Species diversity of critically endangered pristid sawfishes (Elasmobranchii: Pristidae) of Nusantara waters (Malay Archipelago)

SUTARNO, and SETYAWAN, AHMAD DWI and SUYATNA, IWAN (2012) Species diversity of critically endangered pristid sawfishes (Elasmobranchii: Pristidae) of Nusantara waters (Malay Archipelago). BIODIVERSITAS, 13 (4). pp. 161-171. ISSN 1412-033X E-ISSN: 2085-4722

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    Abstract

    Sutarno, Setyawan AD, Suyatna I. 2012. Species diversity of critically endangered pristid sawfishes (Elasmobranchii: Pristidae) of Nusantara waters (Malay Archipelago). Biodiversitas 13: 161-171. The pristid sawfishes (Pristidae) are notable because of their saw- like rostrum and large body size (up to seven meters). All pristids are listed as critically endangered by IUCN, since decreasing population; Nusantara is home for five pristid species, namely: Anoxypristis cuspidata Latham, 1794, Pristis clavata Garman, 1906, Pristis microdon Latham, 1794, Pristis zijsron Bleeker, 1851, and Pristis pectinata Latham, 1794. A. cuspidata differ from Pristid spp. by the presence of a very narrow rostral saw, with 16 to 29 pairs of teeth except for the part along the quarter of the rostral saw near the head. P. microdon has a highly defined groove that runs along the entire posterior edge of the tooth into and beyond its confluence with the rostrum. This groove is absent in juvenile of P. clavata and whilst it develops in larger individuals it rarely runs along the entire posterior edge of the tooth or reach its confluence with the rostrum. P. clavata possibly have been misidentified as P. pectinata, whose distribution in the Indo-West Pacific is uncertain. P. clavata can be distinguished from P. pectinata and P. zijsron by the possession of fewer rostral teeth (18 to 22 in P. clavata cf. 24 to 28 in P. zijsron and 24 to 34 in P. pectinata), and by its smaller body size (i.e. less than 250 cm TL in P. clavata). P. microdon indicates different sexes of the number of rostral teeth, i.e. 17-21 in female cf. 19-23 in male, but in P. clavata, it can not be used to differentiate male from female, with both sexes possessing an average of 42 rostral teeth. In P. clavata the dorsal fin origin is opposite or slightly behind the pelvic fin origin, the rostum is relatively shorter (22-24% of TL), the lower cauda fin lobe is smaller.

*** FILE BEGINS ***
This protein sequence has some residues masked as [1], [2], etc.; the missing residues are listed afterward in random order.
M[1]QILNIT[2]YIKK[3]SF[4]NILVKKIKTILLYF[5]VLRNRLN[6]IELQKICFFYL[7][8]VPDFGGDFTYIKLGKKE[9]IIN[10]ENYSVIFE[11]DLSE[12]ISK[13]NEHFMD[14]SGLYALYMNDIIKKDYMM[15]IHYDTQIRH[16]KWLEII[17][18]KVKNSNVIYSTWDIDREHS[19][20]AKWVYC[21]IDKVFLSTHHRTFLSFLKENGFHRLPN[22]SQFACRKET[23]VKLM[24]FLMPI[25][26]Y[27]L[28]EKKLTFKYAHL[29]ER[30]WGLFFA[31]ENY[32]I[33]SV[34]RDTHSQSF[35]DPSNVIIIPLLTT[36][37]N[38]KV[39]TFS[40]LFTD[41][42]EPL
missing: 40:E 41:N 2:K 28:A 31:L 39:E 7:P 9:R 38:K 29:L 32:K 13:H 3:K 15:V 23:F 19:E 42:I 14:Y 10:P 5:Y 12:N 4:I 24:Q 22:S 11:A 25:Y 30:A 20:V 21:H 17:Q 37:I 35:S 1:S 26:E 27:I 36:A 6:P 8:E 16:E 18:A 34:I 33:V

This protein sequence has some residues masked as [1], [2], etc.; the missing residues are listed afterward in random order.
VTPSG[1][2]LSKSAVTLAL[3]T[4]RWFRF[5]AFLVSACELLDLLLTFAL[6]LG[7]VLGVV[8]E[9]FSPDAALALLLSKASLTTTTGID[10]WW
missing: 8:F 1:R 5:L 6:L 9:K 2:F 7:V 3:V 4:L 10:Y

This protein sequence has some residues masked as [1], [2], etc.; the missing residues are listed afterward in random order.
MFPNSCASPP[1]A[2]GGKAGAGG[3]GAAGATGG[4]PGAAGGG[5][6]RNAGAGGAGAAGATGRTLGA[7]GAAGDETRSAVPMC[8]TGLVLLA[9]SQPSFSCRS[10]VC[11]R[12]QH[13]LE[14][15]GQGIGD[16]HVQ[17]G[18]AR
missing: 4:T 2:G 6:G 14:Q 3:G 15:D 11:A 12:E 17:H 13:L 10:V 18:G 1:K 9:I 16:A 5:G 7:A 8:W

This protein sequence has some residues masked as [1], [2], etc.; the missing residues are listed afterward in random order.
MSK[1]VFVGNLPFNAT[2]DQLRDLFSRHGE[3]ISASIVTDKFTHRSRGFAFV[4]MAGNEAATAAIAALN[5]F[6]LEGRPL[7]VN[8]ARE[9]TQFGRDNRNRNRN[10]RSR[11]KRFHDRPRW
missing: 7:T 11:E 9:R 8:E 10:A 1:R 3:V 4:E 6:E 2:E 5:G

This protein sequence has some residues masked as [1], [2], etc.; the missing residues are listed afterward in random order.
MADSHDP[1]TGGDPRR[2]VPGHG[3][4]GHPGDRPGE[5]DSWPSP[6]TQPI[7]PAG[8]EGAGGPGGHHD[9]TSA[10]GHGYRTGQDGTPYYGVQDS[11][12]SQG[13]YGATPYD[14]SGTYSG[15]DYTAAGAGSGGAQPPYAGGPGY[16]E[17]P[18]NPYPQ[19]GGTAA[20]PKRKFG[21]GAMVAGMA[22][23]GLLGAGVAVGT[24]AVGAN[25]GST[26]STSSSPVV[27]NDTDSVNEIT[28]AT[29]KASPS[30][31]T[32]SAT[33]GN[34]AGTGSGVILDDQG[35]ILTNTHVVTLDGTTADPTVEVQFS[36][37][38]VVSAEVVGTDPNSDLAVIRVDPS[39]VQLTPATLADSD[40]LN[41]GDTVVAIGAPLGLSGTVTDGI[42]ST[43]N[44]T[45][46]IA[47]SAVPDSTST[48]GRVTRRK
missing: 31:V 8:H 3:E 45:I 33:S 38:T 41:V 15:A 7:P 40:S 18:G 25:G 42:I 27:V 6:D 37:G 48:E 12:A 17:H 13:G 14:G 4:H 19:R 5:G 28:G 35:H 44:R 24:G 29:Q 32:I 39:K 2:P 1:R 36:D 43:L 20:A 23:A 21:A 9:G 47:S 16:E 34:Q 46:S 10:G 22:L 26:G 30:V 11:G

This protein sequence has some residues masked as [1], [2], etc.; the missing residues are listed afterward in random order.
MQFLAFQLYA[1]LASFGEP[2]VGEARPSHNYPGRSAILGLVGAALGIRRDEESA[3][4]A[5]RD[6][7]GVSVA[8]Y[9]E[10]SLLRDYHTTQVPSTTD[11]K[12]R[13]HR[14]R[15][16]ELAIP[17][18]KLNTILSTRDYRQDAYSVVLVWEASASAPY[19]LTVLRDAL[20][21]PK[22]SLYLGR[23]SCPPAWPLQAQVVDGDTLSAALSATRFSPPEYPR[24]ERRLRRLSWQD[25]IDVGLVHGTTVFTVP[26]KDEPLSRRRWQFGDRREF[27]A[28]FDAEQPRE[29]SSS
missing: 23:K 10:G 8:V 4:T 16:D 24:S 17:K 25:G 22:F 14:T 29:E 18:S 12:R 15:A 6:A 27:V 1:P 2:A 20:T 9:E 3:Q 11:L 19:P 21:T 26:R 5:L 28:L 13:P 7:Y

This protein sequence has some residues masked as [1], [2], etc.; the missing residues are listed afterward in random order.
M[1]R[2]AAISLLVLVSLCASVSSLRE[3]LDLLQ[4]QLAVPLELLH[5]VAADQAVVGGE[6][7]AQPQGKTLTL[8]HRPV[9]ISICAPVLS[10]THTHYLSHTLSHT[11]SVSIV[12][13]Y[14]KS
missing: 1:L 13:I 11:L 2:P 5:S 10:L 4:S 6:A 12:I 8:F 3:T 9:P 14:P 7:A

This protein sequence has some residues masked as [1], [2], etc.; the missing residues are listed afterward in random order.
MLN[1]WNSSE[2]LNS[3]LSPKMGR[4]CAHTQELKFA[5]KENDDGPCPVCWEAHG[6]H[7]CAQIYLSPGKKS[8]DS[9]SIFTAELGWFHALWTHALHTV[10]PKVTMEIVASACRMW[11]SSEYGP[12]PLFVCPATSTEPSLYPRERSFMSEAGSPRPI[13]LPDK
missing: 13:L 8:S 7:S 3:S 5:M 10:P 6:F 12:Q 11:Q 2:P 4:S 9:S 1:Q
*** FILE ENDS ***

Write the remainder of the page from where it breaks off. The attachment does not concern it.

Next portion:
Item Type: Article
    Subjects: Q Science > Q Science (General)
    Q Science > QH Natural history > QH301 Biology
    S Agriculture > SH Aquaculture. Fisheries. Angling
    Divisions: Lembaga Penelitian dan Pengabdian Kepada Masyarakat - LPPM
    Depositing User: Anis Fagustina
    Date Deposited: 08 May 2014 08:59
    Last Modified: 08 May 2014 08:59
    URI: https://eprints.uns.ac.id/id/eprint/15369

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